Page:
Hands-On With the Sony FS7

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I've now had the opportunity to shoot with the Sony FS7 on both cinematic and doc-style projects. I wanted to see how the camera performed in both situations before posting my thoughts on the camera. Our team has recently been considering adding either the FS7 or the Canon C300 Mk II. Since I've now had some hands-on time with the FS7, I wanted to post my impressions of the camera for anyone else thinking about making a purchase.

First, it's worth mentioning the price point of the FS7. Listed at $7,999 for the body (half the price as the comparable C300 Mk II - $15,999), it's hard not to give serious consideration to the FS7. Next, let's consider ergonomics.

Ergonomics

The Sony FS7 is pretty much ready to go right out of the box. You really don't need to rig it up (like a DSLR, Sony a7s, or Blackmagic Pocket Cinema Camera) to make it feel like a video camera when shooting hand-held. That will save you the money of having to purchase additional rigs, cages, etc. The camera itself is light and manageable. It's perfect for run-and-gun doc-style shooting and can quickly and easily be moved and set up on sticks, dollies, sliders, jibs, etc.

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When covering the annual St. Jude Memphis Marathon earlier this month, I used the FS7 with a shoulder rig from Shape, but I found it just as easy to use the camera without the rig. I just pressed the body of the camera into my shoulder and it still felt very stable. I found that the camera could feel very front heavy when using the shoulder rig and the included hand grip. You will have to spend some time adjusting the placement of the camera on a shoulder rig, along with the placement of the hand grip to find the balance that works best for you. 

My rig for the St. Jude Memphis Marathon: The Sony FS7 complete with the included hand grip and EVF, along with an optional Shape shoulder rig, Metabones EF to E-mount adapter and Canon 24-105mm f4.0 lens.

My rig for the St. Jude Memphis Marathon: The Sony FS7 complete with the included hand grip and EVF, along with an optional Shape shoulder rig, Metabones EF to E-mount adapter and Canon 24-105mm f4.0 lens.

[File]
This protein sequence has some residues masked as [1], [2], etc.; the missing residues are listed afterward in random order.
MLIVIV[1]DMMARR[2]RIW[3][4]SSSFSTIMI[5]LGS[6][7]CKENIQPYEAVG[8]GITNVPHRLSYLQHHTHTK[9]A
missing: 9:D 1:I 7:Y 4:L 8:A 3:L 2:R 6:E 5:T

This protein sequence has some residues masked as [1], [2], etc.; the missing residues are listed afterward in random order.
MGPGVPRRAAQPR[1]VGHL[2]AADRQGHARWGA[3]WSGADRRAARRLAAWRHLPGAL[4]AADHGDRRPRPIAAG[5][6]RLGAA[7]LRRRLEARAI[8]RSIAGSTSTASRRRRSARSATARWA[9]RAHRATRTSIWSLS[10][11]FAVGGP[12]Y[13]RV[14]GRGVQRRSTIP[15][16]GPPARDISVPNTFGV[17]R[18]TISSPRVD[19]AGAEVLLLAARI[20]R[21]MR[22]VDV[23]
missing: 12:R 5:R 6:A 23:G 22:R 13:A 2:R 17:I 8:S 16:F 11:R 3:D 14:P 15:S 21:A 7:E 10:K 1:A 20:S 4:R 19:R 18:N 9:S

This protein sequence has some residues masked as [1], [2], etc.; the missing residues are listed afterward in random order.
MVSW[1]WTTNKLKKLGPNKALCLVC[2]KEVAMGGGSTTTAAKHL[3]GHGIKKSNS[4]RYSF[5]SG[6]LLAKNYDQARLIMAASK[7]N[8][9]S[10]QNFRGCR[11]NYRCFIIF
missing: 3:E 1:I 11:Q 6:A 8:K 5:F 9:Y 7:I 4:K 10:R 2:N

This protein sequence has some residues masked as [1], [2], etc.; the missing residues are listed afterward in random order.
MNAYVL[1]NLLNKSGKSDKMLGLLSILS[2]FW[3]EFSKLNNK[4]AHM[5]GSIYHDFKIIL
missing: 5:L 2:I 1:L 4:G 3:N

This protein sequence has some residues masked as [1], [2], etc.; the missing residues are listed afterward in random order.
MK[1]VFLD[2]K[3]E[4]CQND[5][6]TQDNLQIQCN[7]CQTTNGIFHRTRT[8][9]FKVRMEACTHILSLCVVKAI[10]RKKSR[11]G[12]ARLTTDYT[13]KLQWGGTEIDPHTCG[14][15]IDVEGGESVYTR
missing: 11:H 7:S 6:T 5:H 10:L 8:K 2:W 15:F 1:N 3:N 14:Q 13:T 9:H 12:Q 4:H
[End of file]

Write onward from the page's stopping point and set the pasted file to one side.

Speaking of the hand grip, it's nice to have for hand-held shooting, but feels a bit fragile and makes the rig awkward whenever you need to set the camera down to change out a lens, insert a new card, or swap batteries. It's impossible to lay the camera down flat with the hand grip attached.

The included EVF is mounted via rods to the camera body and I found that I had to be very careful when attaching the viewfinder. If it isn't perfectly level and even with the camera body, your horizon may be slightly off while the EVF makes you believe the shot to be level. It took me a few minutes of trial and error to get it just right. 

Performance

In short, I've had a very positive experience while using this camera. Only one time did I have an issue and that was during power-up. The camera came on, but when I hit record, nothing happened. When I tried it again, the camera shut itself off. I powered up once more and never had another problem.

If you are using the FS7 with EF lenses (as I was), I strongly recommend the Metabones adapters. These adapters will allow you to mount your EF glass to the FS7's E-mount system. Plus, the adapter talks to the EF lenses electronically, so you can still control f-stop with the camera's built-in iris wheel. I did notice a slight lag between the time I turned the wheel and the aperture's response. It's not a huge deal, but it is something to be aware of.

Setting up the FS7 to capture some laboratory b-roll footage

Setting up the FS7 to capture some laboratory b-roll footage

What I Like

There are so many things to like about the FS7. One would expect to pay a lot more for a camera with these specs. Here are some of the great features worth mentioning:

  • internal 4K recording at up to 60fps
  • S-Log gamma recording
  • the ability to send the S-Log gamma to the memory cards while simultaneously sending a LUT to the EVF or external monitor for gauging exposure and lighting
  • variety of codecs to choose from
  • variable frame rates up to 180fps at 1920x1080
  • built-in XLR inputs
  • variety of built-in professional outputs
  • good battery life
  • traditional ND filter dial
Using the FS7 to shoot the annual Liberty Bowl halftime video for St. Jude

Using the FS7 to shoot the annual Liberty Bowl halftime video for St. Jude

To Consider

As with any camera, there are also limitations and things to think about before making a purchase. With the FS7 I feel as though the pros outweigh the cons, but here are a few items worth mentioning for your consideration:

  • The required memory cards for the FS7 are proprietary to Sony and are expensive. 
  • The menus are extensive, complex, and not incredibly intuitive. You will probably have to dig to find what you're looking for. 
  • The hand grip makes for an awkward rig when you have to sit the camera down for any reason.
  • The base ISO for the FS7 is 2000, which some may find too noisy, although I didn't notice any undesirable noise in some high contrast scenes I was shooting.

There are plenty of useful tips and tutorials about the FS7. I would recommend starting with Alister Chapman's article "Guides and info for the PXW-FS7." 

Also take a look at Den Lennie's demo of the FS7 for Sony, as well as some behind-the-scenes commentary.

Have any tips on using the FS7? Be sure to leave them in the Comments section below.